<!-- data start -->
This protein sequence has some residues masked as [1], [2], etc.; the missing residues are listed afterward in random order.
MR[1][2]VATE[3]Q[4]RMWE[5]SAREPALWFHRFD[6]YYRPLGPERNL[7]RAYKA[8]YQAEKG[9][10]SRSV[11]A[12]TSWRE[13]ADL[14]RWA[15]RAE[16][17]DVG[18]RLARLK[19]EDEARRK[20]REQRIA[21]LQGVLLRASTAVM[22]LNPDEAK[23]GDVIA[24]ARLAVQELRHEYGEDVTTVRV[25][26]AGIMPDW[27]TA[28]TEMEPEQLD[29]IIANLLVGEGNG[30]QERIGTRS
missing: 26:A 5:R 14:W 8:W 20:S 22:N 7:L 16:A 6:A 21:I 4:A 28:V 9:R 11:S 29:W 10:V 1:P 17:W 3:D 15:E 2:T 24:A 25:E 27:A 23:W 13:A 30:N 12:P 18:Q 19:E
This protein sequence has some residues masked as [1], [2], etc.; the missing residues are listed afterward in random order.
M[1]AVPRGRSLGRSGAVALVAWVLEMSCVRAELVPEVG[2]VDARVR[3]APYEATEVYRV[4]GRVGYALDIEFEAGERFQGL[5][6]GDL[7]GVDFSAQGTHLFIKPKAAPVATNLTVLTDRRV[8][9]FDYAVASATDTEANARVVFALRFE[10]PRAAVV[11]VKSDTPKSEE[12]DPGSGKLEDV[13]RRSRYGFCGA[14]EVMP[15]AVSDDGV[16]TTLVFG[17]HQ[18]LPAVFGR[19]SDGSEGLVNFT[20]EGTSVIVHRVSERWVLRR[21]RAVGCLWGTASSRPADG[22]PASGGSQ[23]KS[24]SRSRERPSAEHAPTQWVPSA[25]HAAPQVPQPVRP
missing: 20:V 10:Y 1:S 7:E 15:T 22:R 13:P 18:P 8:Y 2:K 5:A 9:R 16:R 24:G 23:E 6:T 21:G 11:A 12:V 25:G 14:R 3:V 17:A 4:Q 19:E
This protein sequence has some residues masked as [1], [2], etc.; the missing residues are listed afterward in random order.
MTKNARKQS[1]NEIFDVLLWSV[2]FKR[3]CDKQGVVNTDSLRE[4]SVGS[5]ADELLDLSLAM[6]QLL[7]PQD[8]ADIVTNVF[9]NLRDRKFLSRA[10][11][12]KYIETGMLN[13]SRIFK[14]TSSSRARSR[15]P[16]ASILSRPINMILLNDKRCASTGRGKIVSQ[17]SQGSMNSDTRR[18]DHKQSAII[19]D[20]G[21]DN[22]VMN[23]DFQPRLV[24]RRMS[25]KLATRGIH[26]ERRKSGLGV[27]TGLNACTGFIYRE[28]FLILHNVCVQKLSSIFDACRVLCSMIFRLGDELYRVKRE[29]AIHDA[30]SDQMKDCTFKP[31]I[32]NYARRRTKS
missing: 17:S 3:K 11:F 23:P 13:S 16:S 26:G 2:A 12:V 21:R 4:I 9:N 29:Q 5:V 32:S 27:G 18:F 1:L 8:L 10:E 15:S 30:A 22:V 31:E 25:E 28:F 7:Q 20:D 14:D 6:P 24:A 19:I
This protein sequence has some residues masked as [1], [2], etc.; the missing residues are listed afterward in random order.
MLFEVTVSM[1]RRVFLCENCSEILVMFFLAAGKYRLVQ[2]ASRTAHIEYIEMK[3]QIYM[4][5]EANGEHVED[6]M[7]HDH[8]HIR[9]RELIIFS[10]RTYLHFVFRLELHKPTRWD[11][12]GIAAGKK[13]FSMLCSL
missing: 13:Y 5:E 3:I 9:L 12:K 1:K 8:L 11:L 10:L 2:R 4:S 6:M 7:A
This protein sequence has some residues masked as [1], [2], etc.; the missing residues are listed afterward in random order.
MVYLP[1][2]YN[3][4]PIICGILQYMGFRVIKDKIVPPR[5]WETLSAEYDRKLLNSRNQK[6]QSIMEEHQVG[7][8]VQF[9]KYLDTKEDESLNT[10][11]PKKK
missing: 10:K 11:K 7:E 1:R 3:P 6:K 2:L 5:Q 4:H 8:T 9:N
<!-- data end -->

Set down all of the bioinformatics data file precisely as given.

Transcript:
This protein sequence has some residues masked as [1], [2], etc.; the missing residues are listed afterward in random order.
MR[1][2]VATE[3]Q[4]RMWE[5]SAREPALWFHRFD[6]YYRPLGPERNL[7]RAYKA[8]YQAEKG[9][10]SRSV[11]A[12]TSWRE[13]ADL[14]RWA[15]RAE[16][17]DVG[18]RLARLK[19]EDEARRK[20]REQRIA[21]LQGVLLRASTAVM[22]LNPDEAK[23]GDVIA[24]ARLAVQELRHEYGEDVTTVRV[25][26]AGIMPDW[27]TA[28]TEMEPEQLD[29]IIANLLVGEGNG[30]QERIGTRS
missing: 26:A 5:R 14:W 8:W 20:S 22:N 7:L 16:A 6:A 21:I 4:A 28:V 9:R 11:S 29:W 10:V 1:P 17:W 3:D 15:E 2:T 24:A 25:E 27:A 23:W 13:A 30:N 12:P 18:Q 19:E
This protein sequence has some residues masked as [1], [2], etc.; the missing residues are listed afterward in random order.
M[1]AVPRGRSLGRSGAVALVAWVLEMSCVRAELVPEVG[2]VDARVR[3]APYEATEVYRV[4]GRVGYALDIEFEAGERFQGL[5][6]GDL[7]GVDFSAQGTHLFIKPKAAPVATNLTVLTDRRV[8][9]FDYAVASATDTEANARVVFALRFE[10]PRAAVV[11]VKSDTPKSEE[12]DPGSGKLEDV[13]RRSRYGFCGA[14]EVMP[15]AVSDDGV[16]TTLVFG[17]HQ[18]LPAVFGR[19]SDGSEGLVNFT[20]EGTSVIVHRVSERWVLRR[21]RAVGCLWGTASSRPADG[22]PASGGSQ[23]KS[24]SRSRERPSAEHAPTQWVPSA[25]HAAPQVPQPVRP
missing: 20:V 10:Y 1:S 7:E 15:T 22:R 13:P 18:P 8:Y 2:K 5:A 9:R 16:R 24:G 23:E 6:T 21:G 11:A 12:V 25:G 14:R 3:V 17:A 4:Q 19:E
This protein sequence has some residues masked as [1], [2], etc.; the missing residues are listed afterward in random order.
MTKNARKQS[1]NEIFDVLLWSV[2]FKR[3]CDKQGVVNTDSLRE[4]SVGS[5]ADELLDLSLAM[6]QLL[7]PQD[8]ADIVTNVF[9]NLRDRKFLSRA[10][11][12]KYIETGMLN[13]SRIFK[14]TSSSRARSR[15]P[16]ASILSRPINMILLNDKRCASTGRGKIVSQ[17]SQGSMNSDTRR[18]DHKQSAII[19]D[20]G[21]DN[22]VMN[23]DFQPRLV[24]RRMS[25]KLATRGIH[26]ERRKSGLGV[27]TGLNACTGFIYRE[28]FLILHNVCVQKLSSIFDACRVLCSMIFRLGDELYRVKRE[29]AIHDA[30]SDQMKDCTFKP[31]I[32]NYARRRTKS
missing: 17:S 3:K 11:F 23:P 13:S 16:S 26:G 2:A 12:V 21:R 4:I 9:N 29:Q 5:V 32:S 27:G 18:F 1:L 8:L 10:E 15:S 30:A 22:V 31:E 25:E 28:F 7:Q 20:D 14:D 6:P 24:A 19:I
This protein sequence has some residues masked as [1], [2], etc.; the missing residues are listed afterward in random order.
MLFEVTVSM[1]RRVFLCENCSEILVMFFLAAGKYRLVQ[2]ASRTAHIEYIEMK[3]QIYM[4][5]EANGEHVED[6]M[7]HDH[8]HIR[9]RELIIFS[10]RTYLHFVFRLELHKPTRWD[11][12]GIAAGKK[13]FSMLCSL
missing: 13:Y 5:E 3:I 9:L 12:K 1:K 8:L 11:L 10:L 2:R 4:S 6:M 7:A
This protein sequence has some residues masked as [1], [2], etc.; the missing residues are listed afterward in random order.
MVYLP[1][2]YN[3][4]PIICGILQYMGFRVIKDKIVPPR[5]WETLSAEYDRKLLNSRNQK[6]QSIMEEHQVG[7][8]VQF[9]KYLDTKEDESLNT[10][11]PKKK
missing: 10:K 11:K 7:E 1:R 3:P 6:K 2:L 5:Q 4:H 8:T 9:N